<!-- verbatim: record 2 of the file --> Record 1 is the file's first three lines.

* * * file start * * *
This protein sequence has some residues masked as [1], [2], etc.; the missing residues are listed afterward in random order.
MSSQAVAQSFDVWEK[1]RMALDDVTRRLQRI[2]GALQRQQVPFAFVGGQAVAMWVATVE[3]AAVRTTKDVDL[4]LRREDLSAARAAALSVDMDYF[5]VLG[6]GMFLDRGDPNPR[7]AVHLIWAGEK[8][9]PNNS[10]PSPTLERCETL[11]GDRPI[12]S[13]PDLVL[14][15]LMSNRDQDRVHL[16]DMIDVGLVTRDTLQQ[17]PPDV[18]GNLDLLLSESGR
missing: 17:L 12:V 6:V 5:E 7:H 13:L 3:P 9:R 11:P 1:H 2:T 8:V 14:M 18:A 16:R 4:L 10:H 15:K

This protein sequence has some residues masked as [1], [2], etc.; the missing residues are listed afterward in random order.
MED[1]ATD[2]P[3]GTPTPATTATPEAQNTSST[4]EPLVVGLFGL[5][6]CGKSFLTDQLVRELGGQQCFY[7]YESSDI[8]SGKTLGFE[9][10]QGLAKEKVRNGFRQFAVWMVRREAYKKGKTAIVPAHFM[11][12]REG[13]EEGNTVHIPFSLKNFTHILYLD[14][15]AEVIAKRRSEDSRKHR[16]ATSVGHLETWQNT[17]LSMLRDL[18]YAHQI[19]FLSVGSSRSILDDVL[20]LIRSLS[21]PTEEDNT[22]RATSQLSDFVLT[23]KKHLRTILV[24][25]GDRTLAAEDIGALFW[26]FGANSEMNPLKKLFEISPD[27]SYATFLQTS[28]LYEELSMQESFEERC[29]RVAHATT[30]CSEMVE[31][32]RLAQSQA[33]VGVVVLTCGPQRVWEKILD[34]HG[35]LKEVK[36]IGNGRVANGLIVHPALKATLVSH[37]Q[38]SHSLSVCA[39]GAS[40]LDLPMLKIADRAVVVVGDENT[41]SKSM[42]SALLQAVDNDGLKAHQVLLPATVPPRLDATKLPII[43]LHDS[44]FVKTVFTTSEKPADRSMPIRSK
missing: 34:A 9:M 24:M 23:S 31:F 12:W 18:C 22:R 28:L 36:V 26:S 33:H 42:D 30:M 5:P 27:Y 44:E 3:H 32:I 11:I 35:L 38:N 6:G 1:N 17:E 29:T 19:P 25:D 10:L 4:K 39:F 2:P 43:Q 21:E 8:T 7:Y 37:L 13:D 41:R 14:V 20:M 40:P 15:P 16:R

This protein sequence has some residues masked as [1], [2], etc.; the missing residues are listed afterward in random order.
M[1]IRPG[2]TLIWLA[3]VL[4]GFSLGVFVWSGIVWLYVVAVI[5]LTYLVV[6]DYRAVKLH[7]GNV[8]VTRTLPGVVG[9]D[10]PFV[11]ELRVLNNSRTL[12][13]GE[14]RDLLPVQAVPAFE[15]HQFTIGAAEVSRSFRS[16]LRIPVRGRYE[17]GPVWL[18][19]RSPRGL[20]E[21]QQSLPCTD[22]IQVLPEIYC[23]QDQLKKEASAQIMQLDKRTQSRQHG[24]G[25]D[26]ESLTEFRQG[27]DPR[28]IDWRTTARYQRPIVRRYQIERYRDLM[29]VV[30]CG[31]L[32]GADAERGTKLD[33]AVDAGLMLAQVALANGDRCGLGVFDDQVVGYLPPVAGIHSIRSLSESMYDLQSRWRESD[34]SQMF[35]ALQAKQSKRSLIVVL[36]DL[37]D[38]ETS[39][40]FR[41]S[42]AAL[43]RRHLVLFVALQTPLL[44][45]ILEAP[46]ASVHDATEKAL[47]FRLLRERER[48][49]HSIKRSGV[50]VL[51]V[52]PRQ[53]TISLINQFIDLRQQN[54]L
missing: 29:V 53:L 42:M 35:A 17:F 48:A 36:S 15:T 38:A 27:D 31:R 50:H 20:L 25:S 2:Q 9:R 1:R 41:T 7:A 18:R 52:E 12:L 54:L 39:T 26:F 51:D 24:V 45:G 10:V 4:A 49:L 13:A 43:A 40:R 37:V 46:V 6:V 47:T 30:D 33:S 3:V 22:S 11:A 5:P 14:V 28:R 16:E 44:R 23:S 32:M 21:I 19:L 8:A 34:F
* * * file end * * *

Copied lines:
This protein sequence has some residues masked as [1], [2], etc.; the missing residues are listed afterward in random order.
MED[1]ATD[2]P[3]GTPTPATTATPEAQNTSST[4]EPLVVGLFGL[5][6]CGKSFLTDQLVRELGGQQCFY[7]YESSDI[8]SGKTLGFE[9][10]QGLAKEKVRNGFRQFAVWMVRREAYKKGKTAIVPAHFM[11][12]REG[13]EEGNTVHIPFSLKNFTHILYLD[14][15]AEVIAKRRSEDSRKHR[16]ATSVGHLETWQNT[17]LSMLRDL[18]YAHQI[19]FLSVGSSRSILDDVL[20]LIRSLS[21]PTEEDNT[22]RATSQLSDFVLT[23]KKHLRTILV[24][25]GDRTLAAEDIGALFW[26]FGANSEMNPLKKLFEISPD[27]SYATFLQTS[28]LYEELSMQESFEERC[29]RVAHATT[30]CSEMVE[31][32]RLAQSQA[33]VGVVVLTCGPQRVWEKILD[34]HG[35]LKEVK[36]IGNGRVANGLIVHPALKATLVSH[37]Q[38]SHSLSVCA[39]GAS[40]LDLPMLKIADRAVVVVGDENT[41]SKSM[42]SALLQAVDNDGLKAHQVLLPATVPPRLDATKLPII[43]LHDS[44]FVKTVFTTSEKPADRSMPIRSK
missing: 34:A 9:M 24:M 23:S 31:F 12:W 18:C 22:R 28:L 36:V 26:S 33:H 42:D 30:M 5:P 27:Y 44:E 3:H 32:I 11:I 35:L 38:N 6:G 1:N 17:E 29:T 19:P 25:D 10:L 4:K 39:F 2:P 43:Q 21:E 8:T 7:Y 37:L 13:D 41:R 14:V 20:M 40:P 15:P 16:R